If the tennent isnt paying,, then you cant pay the mortgage on the property, then everyone is in line to get hosed.

This was the usual course of action of those late night get rich on realestate infomertials. The no money down part was applying for a shiat load of credit cards and zero downpayment, interst only flipper mortgages. And useing the returns to pay those bills.

Theyre not going to show that on the teevee house flipper shows.
 
2012-06-23 04:30:42 PM  
Sherman Hines is a well known photographer in NS. I'm sure he makes a fairly good living off that work.

But as is pointed out in the comments, there is a lot of disagreement on this building. It has yet to be officially recognized as what he claims it to be. And it's probably worth pointing out that that particular region has probably seen the most archeological attention of any spot in NS thanks to the Acadian history. With the record keeping in NS as decent as it is, I would think there would be more evidence to support his claim of it being built in the late 1600s.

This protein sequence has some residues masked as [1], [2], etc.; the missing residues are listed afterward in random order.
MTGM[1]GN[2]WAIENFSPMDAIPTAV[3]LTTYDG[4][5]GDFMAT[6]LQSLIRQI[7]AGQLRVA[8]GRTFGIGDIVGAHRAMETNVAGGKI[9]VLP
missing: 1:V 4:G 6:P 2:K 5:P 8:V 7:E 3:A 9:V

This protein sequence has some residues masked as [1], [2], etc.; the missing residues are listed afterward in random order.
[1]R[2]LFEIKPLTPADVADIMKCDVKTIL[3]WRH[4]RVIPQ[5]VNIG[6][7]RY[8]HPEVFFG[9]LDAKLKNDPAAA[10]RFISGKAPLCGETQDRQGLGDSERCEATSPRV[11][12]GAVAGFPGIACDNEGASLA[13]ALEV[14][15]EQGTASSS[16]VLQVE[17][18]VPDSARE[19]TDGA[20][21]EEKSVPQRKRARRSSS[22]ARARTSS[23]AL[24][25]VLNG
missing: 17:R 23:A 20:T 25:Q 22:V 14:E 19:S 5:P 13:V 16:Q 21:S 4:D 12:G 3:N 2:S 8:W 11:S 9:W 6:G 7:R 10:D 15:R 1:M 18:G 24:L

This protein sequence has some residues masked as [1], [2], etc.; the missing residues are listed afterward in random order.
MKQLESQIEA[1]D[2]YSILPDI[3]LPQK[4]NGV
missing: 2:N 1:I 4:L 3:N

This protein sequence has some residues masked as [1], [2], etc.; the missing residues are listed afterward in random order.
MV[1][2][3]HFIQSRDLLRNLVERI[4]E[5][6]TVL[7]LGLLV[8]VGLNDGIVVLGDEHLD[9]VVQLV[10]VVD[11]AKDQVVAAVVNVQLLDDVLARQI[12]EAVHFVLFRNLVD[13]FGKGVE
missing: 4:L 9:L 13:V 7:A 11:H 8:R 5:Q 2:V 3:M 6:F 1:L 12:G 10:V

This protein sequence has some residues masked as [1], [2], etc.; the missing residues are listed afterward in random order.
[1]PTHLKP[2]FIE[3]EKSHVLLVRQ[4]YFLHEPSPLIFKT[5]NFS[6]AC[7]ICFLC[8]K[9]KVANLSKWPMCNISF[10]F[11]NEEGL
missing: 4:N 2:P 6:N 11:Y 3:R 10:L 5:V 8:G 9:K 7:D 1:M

2012-06-23 04:52:12 PM  

apoptotic: loonatic112358: That's not really a flip, so much as a restoration

Agreed. If it takes you 30 years to flip a house, you're doing it wrong.


It sounds like it's something he enjoys doing. If your hobby makes you a million or two over the three decades you're doing it, that's not too freakin' shabby.

Wonder what the restoration costs were, though. And if the furniture is included in that $2 mill. But I've seen far crappier houses on bland lots by a drainage "lake" go for that much, at least you know the thing is freaking sturdy.

And it would probably be great to rent out for weddings.
 
2012-06-23 04:53:41 PM  
Just watched the video - he was freaking living in it with his family. So this flipping talk is nonsense. Just a decent investment that took a lot of work (again, depending on how much the restoration cost I suppose).
 
2012-06-23 05:42:59 PM  
Glad I stayed to watch the reporter at the end of the clip.

/ fap, fap, fap
 
2012-06-23 07:12:45 PM  

Another Government Employee: 1% problems.


Yeah; patience, investment, hard work -- something most 99%ers couldn't fathom.